The second event we would like to recall is the birth of the Arya Samaj, sometime in the 1880s. According to its founder, Swami Dayanand Saraswati, Hinduism had been corrupted and needed reform. That is, Hinduism had strayed away from its supposed Vedic origins and had to be brought back to its former purity and glory. Reform was also required, said the Arya Samaj, to exorcise casteism from the Hindu religion, though as the movement developed its anti-caste claims were seen to be limited. According to Maria Misra (2008, pp. 70-3) however, this reform was a reaction to many untouchable and lower-caste communities embracing Christianity, as well as to the demand from certain sections of Muslims for a greater representation in politics.
The real problem was that the British had introduced electoral politics in India, in which representation was provided for on the basis of religious community. As Misra points out, that the leaders of the Arya Samaj had realized that, “Christian conversion among low caste, untouchable and poor Muslim groups would weaken the power of Hindus in north India”. In other words, if the flow of conversions to Christianity and Islam had to be stopped, the blatant violence of caste-based discrimination had to be attacked. The critique of caste by caste Hindus, therefore, was a strategic act to perpetuate upper-caste dominance.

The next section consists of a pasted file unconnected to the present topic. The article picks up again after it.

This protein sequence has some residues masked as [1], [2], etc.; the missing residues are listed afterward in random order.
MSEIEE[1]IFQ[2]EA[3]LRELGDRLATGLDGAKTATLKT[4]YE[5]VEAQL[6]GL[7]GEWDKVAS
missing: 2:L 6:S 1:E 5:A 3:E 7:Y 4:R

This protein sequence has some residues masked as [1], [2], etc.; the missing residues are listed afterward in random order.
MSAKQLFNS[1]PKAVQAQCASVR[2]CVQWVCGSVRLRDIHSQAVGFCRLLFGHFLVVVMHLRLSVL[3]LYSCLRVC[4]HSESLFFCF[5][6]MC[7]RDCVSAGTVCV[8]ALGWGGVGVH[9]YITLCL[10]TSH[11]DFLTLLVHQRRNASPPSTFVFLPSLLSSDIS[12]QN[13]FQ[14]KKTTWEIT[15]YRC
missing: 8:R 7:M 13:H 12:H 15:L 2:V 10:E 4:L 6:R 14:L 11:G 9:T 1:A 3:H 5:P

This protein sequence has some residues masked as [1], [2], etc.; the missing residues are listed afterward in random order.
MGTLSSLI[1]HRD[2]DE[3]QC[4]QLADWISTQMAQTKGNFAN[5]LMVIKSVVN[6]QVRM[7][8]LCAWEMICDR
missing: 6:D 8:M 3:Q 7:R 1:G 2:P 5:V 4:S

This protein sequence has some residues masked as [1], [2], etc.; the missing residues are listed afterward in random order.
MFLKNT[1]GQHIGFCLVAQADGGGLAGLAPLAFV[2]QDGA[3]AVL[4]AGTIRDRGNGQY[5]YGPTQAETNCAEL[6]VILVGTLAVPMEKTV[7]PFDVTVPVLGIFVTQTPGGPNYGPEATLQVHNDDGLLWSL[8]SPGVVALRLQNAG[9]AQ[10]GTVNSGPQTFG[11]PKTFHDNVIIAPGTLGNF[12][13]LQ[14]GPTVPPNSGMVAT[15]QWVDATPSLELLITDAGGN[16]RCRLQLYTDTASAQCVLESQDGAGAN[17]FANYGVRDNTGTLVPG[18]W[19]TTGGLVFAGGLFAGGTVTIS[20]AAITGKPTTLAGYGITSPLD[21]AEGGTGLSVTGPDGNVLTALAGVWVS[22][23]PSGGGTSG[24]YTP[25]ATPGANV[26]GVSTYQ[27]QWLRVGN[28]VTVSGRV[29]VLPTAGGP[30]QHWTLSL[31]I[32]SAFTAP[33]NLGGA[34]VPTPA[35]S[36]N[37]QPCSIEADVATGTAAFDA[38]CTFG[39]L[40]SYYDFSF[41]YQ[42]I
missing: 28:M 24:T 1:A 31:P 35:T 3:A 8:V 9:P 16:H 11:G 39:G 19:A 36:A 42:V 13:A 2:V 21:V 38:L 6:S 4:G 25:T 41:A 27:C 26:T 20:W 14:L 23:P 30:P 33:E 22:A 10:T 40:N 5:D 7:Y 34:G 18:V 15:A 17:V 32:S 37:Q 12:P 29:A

What was this reform that the Arya Samaj brought about? One of the main components of it was the programme of shuddhi, an old ritual re-invented by the Arya Samajists. Shuddhi had been used earlier to purify caste Hindus after coming in contact with supposed agents of defilement or pollution. But the Arya Samajists gave it a new form and the shuddhi ritual became the tool of conversion, ‘purifying’ the former Christians or Muslims to make them Hindus, and thus also making a statement about the ‘pollution’ inherent in the non-Hindu religions.
Learning from Christian missionaries, the Arya Samaj also set up public health and educational facilities, and encouraged a modicum of social mobility and social respect within the four-fold varna system. As a result they were quite successful in their campaign of conversion, especially in the Punjab.
‘Ghar wapsi’ does not mean ‘re-conversion’ but ‘conversion’